Why, robot, why? A technophobic Will Smith investigates mechanical murder in 2004’s frustrating ‘I, Robot’

February 4, 2015

By Matthew E. Milliken
Feb. 4, 2015

When the science fiction action film I, Robot was released in 2004, it received reviews that I remember as being tepid at best. So it was mainly by happenstance that I picked up the movie — it was part of a combo DVD with Independence Day, the 1996 action vehicle that helped vault Will Smith into stardom.

I, Robot is based on characters and situations created by Isaac Asimov (1920–1992), the phenomenally prolific science fiction author and science essayist. Asimov may be best known for creating the three laws of robotics, which I, Robot presents in title cards at the very beginning of the movie:

Law I: A robot may not harm a human or, by inaction, allow a human being to come to harm.

Law II: A robot must obey orders given it by human beings except where such orders would conflict with the first law.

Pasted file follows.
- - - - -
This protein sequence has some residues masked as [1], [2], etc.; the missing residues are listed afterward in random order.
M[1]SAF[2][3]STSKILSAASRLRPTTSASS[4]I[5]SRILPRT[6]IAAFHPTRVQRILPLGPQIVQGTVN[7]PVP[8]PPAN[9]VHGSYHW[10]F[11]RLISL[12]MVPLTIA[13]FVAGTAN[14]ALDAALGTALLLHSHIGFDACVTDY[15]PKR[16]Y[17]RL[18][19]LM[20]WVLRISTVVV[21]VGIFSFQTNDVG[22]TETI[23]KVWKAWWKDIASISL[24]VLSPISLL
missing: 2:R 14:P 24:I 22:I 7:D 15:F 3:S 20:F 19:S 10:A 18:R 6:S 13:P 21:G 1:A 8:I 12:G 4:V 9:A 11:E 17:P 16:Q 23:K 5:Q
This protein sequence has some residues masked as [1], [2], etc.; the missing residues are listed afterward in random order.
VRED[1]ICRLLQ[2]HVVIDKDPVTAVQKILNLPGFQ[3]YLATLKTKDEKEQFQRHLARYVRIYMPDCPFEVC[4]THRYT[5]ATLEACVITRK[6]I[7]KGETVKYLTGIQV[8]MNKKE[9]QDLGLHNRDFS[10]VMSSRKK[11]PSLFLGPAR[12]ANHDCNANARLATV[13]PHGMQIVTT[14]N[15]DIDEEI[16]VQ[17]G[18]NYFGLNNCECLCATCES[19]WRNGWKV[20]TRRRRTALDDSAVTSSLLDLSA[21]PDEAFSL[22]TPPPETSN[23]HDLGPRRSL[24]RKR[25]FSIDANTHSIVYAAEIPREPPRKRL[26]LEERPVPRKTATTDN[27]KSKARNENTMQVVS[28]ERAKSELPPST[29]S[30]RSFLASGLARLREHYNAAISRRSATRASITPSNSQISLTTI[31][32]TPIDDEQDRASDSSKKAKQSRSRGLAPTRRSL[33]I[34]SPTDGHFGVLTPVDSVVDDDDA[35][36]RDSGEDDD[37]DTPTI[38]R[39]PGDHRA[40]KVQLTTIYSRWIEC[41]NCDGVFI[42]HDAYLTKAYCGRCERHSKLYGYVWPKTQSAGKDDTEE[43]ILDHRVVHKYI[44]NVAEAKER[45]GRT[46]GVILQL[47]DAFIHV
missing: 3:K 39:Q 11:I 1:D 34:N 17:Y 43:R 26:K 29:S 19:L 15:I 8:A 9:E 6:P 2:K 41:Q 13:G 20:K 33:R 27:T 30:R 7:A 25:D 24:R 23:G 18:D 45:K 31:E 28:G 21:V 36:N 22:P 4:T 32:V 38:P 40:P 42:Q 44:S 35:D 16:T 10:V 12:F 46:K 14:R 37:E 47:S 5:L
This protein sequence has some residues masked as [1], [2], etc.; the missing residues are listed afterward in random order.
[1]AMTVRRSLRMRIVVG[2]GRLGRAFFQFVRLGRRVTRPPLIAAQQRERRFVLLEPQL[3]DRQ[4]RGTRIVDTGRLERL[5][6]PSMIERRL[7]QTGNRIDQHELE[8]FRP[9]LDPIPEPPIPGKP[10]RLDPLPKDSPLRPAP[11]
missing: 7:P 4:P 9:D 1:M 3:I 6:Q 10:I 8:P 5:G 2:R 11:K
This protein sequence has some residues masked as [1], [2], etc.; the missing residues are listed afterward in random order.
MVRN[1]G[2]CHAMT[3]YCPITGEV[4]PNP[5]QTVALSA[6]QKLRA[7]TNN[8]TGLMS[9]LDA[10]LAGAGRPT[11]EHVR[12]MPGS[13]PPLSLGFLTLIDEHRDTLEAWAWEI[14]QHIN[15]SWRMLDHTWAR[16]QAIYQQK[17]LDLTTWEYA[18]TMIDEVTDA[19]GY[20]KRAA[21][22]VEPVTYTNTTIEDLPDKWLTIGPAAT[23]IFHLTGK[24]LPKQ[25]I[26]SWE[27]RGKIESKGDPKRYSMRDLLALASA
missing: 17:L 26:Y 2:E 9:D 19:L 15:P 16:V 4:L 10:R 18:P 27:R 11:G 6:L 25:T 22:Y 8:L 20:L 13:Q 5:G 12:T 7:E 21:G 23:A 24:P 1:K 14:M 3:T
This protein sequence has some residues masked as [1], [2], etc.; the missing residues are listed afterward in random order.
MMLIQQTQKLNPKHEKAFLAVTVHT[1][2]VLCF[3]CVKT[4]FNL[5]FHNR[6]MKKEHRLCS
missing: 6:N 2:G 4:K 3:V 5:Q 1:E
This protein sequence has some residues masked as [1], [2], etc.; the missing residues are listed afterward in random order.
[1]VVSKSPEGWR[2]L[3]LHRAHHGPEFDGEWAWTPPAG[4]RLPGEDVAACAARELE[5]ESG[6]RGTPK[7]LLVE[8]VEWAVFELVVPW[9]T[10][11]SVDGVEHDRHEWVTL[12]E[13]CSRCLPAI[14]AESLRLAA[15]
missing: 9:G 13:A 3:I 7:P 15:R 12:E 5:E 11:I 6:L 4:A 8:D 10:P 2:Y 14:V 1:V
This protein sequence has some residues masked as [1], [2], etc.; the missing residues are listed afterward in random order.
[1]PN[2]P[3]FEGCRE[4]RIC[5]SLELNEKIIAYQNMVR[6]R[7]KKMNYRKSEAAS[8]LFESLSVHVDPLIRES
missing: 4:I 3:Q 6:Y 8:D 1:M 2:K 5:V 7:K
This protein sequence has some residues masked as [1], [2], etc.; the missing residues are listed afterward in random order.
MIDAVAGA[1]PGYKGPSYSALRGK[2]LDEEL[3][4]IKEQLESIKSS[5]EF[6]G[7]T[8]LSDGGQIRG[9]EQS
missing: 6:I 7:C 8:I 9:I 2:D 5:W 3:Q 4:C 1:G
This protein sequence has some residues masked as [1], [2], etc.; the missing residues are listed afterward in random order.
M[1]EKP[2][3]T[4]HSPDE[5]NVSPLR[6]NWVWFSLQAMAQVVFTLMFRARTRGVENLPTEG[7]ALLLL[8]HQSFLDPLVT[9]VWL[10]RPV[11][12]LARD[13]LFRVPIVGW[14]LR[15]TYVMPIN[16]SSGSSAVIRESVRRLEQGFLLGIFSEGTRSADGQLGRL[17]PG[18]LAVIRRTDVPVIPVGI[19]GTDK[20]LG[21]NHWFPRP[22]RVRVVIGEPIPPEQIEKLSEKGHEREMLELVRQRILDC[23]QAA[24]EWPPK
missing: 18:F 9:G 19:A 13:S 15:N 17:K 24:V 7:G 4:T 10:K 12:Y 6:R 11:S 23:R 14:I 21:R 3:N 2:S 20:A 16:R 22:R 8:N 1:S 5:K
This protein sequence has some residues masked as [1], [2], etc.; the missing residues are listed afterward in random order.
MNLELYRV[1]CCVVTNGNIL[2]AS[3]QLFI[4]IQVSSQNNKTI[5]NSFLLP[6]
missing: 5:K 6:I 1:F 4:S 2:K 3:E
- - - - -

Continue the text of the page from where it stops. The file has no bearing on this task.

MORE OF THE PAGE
Law III: A robot must protect its own existence as long as such protection does not conflict with the first or second law.

Many of Asimov’s tales are puzzles or mysteries, wherein one or more of the supposedly inviolable laws of robotics has apparently been breached. Ultimately, however, the author, through his agent (in a few prominent tales, that would be 35th-century Earth detective Elijah Baley), reveals that the laws remain intact. For instance, in one case, as I recall, a robot’s arm was detached and used by someone to beat a victim to death.

This film adaptation, which bills itself as being “suggested by” the Asimov book, is hardly literal, and never was likely to be: The 1950 I, Robot is in fact a collection of Asimov short stories dealing with a variety of characters and situations. Still, elements of the book appear in the movie, notably the three laws, as mentioned; giant cybernetics corporation U.S. Robots; and the prominent roboticists Alfred Lanning and Susan Calvin.